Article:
Many Internet users around the world are aware of the censorship regime of the Chinese government — this is not a well-kept secret. Yet Chinese government officials have denied on many occasions the government's role in filtering and blocking content from overseas web platforms such as Twitter and Facebook. Among the other things, this means that there is actually no channel by which citizens or businesses can challenge government censorship online. One can pursue legal action against Internet service providers, as in the court case against China Unicom for its service failure to access Google's online platform, but not against the government itself.
A new cyber security draft law may change this. The law would legalize China’s use of the Great Firewall to block access to information that authorities say violates local law, as part of an effort to make cyberspace a more “safe and harmonious” place for Chinese citizens and their government.
Rationalising Internet Control Policies
China has actively laid claim to “Internet sovereignty” since the 18th Congress of the Communist Party of China where Internet control dominated the central leadership’s agenda. But the draft law would codify previously scattered Internet regulations and solidify the status of the Cyberspace Administration as the leading government body making and enforcing policy for the Internet.
Article 43 of the draft states that the cyberspace administration and relevant departments shall require “relevant organizations” to adopt technological and other necessary measures to block the transmission of information that is prohibited by Chinese law. But the draft law does not specify any existing channel for citizen to appeal to authorities’ decisions concerning the blocking of content.
Legalizing Internet shutdowns
The draft also rationalises Internet shutdown tactics that were deployed during the Xinjiang riot of 2009. Article 50 of the draft stipulates that in order to protect national security and public order, and respond to major social security incidents, the State Council, or the governments of provinces, autonomous regions and municipalities with approval by the State Council, may take temporary measures with regard to Internet communication in certain regions, such as restricting it.
The law would oblige Internet service providers and platforms to actively monitor user activity and delete content that is forbidden by law in order to prevent that information from spreading (Article 40). Under current practice, both Internet service providers and content service providers are required to designate some personnel to handling censorship notices issued by government and party authorities, and to implement these requests round the clock. The draft law explicitly states that failure to prevent illegal information from spreading will result in punishment including warning, fines and even forced closures (Article 57). Law enforcement can also enlist network operators’ help for national security and criminal detection purposes (Article 23).
No real name, no service
The draft also duplicates the stringent requirements on the real name registration system of the NPCSC's 2012 Decision on Strengthening Network Information Protection, according to Clement Chen, a post-doctoral fellow at Hong Kong University's Faculty of Law. Article 20 of the draft states that network operators shall require users to provide real identity information when signing service agreements to ensure the traceability of their Internet activities and content. If users do not provide real identity information, network operators must deny them the relevant services. Chen adds that while the draft imposes obligations to protect privacy on the ISPs, it does not impose equally comprehensive obligations on public authorities in relation to their collection and processing of personal information within the broad scope of ‘Internet security maintenance’.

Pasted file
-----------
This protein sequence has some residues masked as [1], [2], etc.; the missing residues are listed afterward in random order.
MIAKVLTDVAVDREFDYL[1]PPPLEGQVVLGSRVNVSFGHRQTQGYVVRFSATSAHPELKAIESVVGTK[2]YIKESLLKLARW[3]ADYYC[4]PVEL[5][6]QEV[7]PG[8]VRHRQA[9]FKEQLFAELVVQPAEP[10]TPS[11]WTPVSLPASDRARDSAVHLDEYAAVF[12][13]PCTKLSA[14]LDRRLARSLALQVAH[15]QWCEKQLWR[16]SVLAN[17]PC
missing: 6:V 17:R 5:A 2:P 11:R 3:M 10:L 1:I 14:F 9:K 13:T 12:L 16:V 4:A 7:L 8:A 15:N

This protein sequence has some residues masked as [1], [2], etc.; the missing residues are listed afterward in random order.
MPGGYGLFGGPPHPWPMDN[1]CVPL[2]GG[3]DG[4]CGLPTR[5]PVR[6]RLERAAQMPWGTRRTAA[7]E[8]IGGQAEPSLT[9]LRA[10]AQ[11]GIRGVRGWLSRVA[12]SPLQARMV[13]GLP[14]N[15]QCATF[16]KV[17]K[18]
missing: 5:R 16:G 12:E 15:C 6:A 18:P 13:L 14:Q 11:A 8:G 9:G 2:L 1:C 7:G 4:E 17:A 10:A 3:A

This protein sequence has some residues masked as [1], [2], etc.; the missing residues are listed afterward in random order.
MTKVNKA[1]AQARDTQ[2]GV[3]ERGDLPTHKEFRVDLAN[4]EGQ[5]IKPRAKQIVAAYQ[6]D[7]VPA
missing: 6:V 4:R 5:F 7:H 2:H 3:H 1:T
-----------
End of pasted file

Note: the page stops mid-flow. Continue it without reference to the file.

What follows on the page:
Expanding the authority of the Cyberspace Administration
The Cyberspace Administration, or the Office of the Central Leading Group for Cyberspace Affairs, was set up in 2013 with the aim of enhancing China’s cyber security and informatisation strategies. Chinese President Xi Jinping has since served as its chairman and on many occasions stressed cyber security and informatisation are significant strategic issues that are critical to national security and development.
The draft law may cement the Cyberspace Administration’s central leadership in administering, coordinating and supervising cyberspace affairs, from monitoring and censoring online content to evaluating and authorising the overseas storage and transfer of Chinese citizens’ personal information (Article 31). However, with the enhancement and expansion of the Cyberspace Administration’s role, it is unclear whether it will be subject to any form of supervision or judicial oversight.
The cyber security law may be seen as China’s official response to both domestic and foreign criticisms of the current chaotic and inefficient Internet control mechanism. By codifying the Internet control policies and concentrating the power to one body, China is likely to exert more aggressive posture with more efficiency in governing the domestic cyberspace.
Jennifer Zhang is an internet researcher at Journalism and Media Studies Centre, the University of Hong Kong.